Equality and Diversity meltdown to follow the credit crunch?

The current economic crisis will no doubt put huge pressure on budgets. The sad reality is that within many businesses and organisations corporate and social responsibility is not a core competence. Resources are likely to be channelled away to some degree if not completely in the face of survival challenges.

The crisis has come at a time when social responsibility has had reasonable attention within companies and organisations. Anxiety for what lies ahead has never been so high amongst Equality and Diversity Managers, some who are at the peak of their careers within a business landscape that has thirsted for their expertise in recent times.

The current state of affairs leaves many wondering if and when equality and diversity policies will be scrapped in favour of short term savings. Equality and Diversity managers who are on fixed term contracts may now for the first time be questioning if renewal at the end of the term is likely, and if there will be any work in the marketplace when contracts expire.

It’s a tough to predict what lies ahead for people in this sector, some tough decisions will surely have to be made. However best practise policies may not be as vulnerable as some people may think. If equality has found itself to be sown into an organisations philosophy, it would be inconsistent to suddenly lose interest in treating staff fairly for example. Have we reached a stage where corporate responsibility is seen as a vital organ to aid a businesses survival? Or is this the only rhetoric we have left to save our careers?

One of the organisations that may feel an immediate impact is Business in the Community (BITC), its one of the biggest member based organisations that advise on corporate responsibility. It has advised its members on key issues relating to equality in the last decade as well as advising on working within the community and being responsible for the environment.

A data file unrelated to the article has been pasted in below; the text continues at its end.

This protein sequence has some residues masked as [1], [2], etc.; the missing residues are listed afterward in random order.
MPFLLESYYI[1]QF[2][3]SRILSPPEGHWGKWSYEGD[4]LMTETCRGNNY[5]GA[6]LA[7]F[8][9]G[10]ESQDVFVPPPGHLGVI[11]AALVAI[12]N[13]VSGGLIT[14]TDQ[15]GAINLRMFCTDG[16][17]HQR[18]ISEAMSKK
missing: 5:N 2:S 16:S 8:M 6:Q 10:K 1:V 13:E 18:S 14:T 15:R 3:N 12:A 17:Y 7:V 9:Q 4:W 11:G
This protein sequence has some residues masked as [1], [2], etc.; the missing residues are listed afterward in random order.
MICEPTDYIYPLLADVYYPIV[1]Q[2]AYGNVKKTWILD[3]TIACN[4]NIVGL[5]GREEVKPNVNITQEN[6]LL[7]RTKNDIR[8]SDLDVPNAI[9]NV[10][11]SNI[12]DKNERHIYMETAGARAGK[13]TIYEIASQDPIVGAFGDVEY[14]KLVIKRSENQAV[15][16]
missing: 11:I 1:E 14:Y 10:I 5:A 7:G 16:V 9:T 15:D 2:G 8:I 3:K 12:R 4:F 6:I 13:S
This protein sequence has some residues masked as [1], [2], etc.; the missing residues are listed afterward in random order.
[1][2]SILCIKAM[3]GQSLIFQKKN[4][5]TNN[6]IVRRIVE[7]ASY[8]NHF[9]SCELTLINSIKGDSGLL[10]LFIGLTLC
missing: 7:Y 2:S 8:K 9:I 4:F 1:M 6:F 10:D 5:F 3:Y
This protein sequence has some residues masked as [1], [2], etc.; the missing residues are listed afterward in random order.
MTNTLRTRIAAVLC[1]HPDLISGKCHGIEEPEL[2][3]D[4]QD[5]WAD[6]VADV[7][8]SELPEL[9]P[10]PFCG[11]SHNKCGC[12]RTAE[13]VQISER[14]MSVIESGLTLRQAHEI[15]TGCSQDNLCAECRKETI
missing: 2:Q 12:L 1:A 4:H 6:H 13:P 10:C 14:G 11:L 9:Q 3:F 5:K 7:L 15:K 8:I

On Friday they released their first video statement to talk about the implications of the credit crunch. In the video statement Stephen Howard, Chief Executive, Business in the community argues the business case for responsible behaviour is proven, and now is better time than any to sustain corporate responsibility. In a press statement he also comments:-

"The current economic and financial crisis has clearly shown that business needs to continue to invest in a realistic, robust and relevant corporate responsibility approach."  

The economic crisis will be a gruelling test for our values. We are certainly due to find how important corporate responsibility really is amongst Britain’s biggest companies and organisations. If it stays high on the agenda during this difficult period there would be no bigger testimony to how equality has embedded itself into British thinking.

posted by

Asif Yusuf



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